Whales are endothermic, or warm-blooded, mammals that occupy a cold environment. As such, they have a fairly constant body temperature, as opposed to ectotherms, which rely on the temperature of their environment to determine their body temperature. The body temperature of a whale is around 38 degrees Celsius, or 100 degrees Fahrenheit.
Thermoregulation is defined as the animal’s ability to maintain a healthy body temperature (varying slightly but not extending beyond healthful boundaries) within a surrounding temperature that may become very hot or very cold. If the core temperature of the endotherm varies too much (even by only a few degrees), the animal will become very sick and will eventually die.
Bowhead Blubber been harvested.
Endotherms have various means of controlling their temperature to some extent. For example, human beings sweat or experience vascular contraction or relaxation, depending on the temperature. Whales also have different methods by which they maintain their body temperature. The methods used may be physical, biochemical, anatomical or behavioural.
The loss of heat happens about 27 times faster in water than in air. Therefore, the following methods are used to regulate and maintain a healthy body temperature in whales:
Blubber is a thick layer of fatty tissue that lies just beneath the surface of the skin. This acts as very effective insulation for the whale, even when it is in the icy waters of the Arctic Ocean. In addition, this blubber provides energy when food sources are scarce, which keeps the metabolism strong and the metabolic functions efficient. This is all vital to ensuring that the animal’s core temperature does not begin to plummet.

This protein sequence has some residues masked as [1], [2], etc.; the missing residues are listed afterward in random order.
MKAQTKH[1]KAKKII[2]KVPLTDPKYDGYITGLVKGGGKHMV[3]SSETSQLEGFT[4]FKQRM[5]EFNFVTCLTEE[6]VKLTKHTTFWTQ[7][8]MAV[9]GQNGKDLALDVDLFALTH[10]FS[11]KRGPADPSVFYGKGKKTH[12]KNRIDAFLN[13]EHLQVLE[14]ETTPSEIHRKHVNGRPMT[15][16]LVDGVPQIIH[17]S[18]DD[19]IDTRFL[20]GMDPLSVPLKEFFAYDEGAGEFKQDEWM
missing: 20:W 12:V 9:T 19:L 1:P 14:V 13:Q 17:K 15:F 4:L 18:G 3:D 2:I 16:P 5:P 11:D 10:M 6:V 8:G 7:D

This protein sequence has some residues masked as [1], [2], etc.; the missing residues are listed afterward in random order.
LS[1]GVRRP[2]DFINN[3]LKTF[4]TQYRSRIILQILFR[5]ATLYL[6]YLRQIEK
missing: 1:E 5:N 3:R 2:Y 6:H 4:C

In order to maintain this blubber, whales need to consume large quantities of fat-rich foods. As a tissue, blubber is made up of collagen fibres and fat cells. The thickness of the blubber depends on the age of the animal (with newborns having an extremely limited amount) as well as on the species and their habitat. Cetaceans living in warm waters require less blubber than those in cold environments. Typically, the layer of blubber in a Killer Whale will measure between 7.5 and 10 centimetres. In a Sperm Whale, this blubber can get to more than 45 centimetres thick.
By means of an ingenious network of veins and arteries, the blood of the whales is kept warm. This is achieved by a counter-current heat exchange system, which means that blood that is returning to the heart from the extremities (and is cold as a result) runs right next to warm blood that is leaving the heart and going towards the extremities. Heat from the warm blood flows from the arteries to the veins (carrying the cold blood) and heats it up.
The blubber has a rich blood supply, which goes a long way in ensuring that the animal does not overheat because of this warm insulation. When in warmer waters, the animal can open its blood shunts, allowing blood to flow through the blubber and for body heat to be lost through the skin, cooling its body mass down.
The fusiform body shape of cetaceans is another mechanism that aids in the regulation of their core body temperature. Their surface area is kept to a minimum (by not having complex limbs, etc…). This decreases the amount of total area that is exposed to the cold waters.